Your Martini May Be Bugged With A Spying Olive
When it comes to eavesdropping, spies have come up with creative and unexpected ways to do it without risking suspicion or detection. One such unique spying device comes from the 1960s, and would blend right into a cocktail party-the bugged martini. This device is a plastic olive with a built-in sending device and an antenna that looks like a toothpick. The gadget was featured in a 1966 life of LIFE magazine, and the publication stated that anyone could buy the sneaky device for $500. Plopped into a cocktail glass, the bugged martini olive and antenna could transit conversations 100 ft (30.5 m) away.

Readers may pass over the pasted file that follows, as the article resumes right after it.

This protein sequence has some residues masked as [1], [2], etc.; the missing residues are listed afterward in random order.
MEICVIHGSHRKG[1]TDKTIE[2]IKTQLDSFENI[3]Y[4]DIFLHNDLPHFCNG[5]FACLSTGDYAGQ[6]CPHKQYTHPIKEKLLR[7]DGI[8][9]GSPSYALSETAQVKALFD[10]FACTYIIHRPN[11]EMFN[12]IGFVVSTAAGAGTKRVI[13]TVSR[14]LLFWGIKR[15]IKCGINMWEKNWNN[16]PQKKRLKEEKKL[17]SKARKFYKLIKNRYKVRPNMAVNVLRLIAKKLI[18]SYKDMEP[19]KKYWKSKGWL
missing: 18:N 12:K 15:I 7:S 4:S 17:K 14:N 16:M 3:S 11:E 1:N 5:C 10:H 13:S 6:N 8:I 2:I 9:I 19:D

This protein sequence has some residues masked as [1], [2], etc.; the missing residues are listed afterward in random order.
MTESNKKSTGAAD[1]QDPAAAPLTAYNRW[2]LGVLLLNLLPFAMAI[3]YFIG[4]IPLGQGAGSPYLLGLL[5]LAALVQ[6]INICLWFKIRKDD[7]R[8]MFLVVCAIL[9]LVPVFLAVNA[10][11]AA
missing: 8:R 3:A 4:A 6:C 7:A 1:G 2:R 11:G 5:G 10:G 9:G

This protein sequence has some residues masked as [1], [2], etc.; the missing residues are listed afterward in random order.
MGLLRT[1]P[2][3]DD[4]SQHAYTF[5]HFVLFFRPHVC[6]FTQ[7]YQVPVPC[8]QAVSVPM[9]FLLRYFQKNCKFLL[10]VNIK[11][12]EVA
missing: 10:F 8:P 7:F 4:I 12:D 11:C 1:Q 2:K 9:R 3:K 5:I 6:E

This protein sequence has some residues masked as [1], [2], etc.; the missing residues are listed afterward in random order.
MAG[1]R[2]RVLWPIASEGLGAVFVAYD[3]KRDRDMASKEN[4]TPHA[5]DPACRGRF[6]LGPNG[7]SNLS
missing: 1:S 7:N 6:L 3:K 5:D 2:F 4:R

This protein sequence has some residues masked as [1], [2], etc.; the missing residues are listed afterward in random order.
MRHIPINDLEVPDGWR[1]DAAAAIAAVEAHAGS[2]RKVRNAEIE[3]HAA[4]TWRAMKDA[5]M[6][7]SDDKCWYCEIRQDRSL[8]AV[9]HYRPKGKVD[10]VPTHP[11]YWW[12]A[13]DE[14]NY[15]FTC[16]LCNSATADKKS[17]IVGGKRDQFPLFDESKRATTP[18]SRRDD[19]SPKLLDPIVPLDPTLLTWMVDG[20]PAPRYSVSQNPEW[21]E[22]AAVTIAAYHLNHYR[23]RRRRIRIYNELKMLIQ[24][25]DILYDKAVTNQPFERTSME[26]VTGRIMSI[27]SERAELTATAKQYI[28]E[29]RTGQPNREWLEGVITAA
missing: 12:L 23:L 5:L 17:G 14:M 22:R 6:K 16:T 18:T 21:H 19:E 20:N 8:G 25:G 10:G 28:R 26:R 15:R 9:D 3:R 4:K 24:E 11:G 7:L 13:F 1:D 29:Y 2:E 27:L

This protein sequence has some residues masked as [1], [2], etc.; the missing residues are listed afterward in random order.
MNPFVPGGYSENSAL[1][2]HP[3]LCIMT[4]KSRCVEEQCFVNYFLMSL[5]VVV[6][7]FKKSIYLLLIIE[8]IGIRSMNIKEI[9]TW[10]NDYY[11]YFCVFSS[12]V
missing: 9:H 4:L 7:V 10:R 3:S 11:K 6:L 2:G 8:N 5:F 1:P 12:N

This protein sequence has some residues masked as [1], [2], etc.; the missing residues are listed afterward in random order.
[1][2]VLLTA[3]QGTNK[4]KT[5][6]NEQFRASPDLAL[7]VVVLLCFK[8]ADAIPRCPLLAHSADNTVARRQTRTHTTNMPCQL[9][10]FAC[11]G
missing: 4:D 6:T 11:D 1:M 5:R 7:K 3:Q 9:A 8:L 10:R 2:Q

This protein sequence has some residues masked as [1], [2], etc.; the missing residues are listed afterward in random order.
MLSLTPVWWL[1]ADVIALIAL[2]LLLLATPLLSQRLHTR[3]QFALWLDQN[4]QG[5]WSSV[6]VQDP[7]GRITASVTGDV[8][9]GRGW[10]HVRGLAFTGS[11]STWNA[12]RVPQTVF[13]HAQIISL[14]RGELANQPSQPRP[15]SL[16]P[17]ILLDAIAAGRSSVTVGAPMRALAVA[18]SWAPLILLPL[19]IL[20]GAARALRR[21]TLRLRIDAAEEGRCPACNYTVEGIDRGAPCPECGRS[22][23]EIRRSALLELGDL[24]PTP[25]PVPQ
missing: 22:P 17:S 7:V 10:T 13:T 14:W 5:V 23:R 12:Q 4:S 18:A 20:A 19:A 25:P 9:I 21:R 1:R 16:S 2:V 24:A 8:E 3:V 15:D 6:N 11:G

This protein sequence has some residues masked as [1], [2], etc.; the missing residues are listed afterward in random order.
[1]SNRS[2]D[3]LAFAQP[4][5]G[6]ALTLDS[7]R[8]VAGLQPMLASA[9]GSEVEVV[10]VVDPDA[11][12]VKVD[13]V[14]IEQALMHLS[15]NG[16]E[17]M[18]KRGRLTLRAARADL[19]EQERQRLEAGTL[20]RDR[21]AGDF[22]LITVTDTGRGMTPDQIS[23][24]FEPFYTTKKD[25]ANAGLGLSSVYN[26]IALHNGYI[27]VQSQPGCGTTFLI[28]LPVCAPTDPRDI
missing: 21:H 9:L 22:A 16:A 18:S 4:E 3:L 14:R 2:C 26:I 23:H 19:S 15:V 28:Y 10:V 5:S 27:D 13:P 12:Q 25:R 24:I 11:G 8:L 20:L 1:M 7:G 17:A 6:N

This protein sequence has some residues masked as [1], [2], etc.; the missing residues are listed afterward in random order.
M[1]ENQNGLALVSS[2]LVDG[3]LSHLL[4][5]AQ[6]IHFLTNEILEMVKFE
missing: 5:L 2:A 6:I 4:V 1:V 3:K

Key Facts In This Video
Pigeon cameras were used until the 1950s for aerial spying. (0:35)
Hollowed-out dog feces has been used as a spying device. (1:07)
A standard umbrella modified to inject poison at the pull of a trigger was used to kill dissident Georgi Markov. (2:09)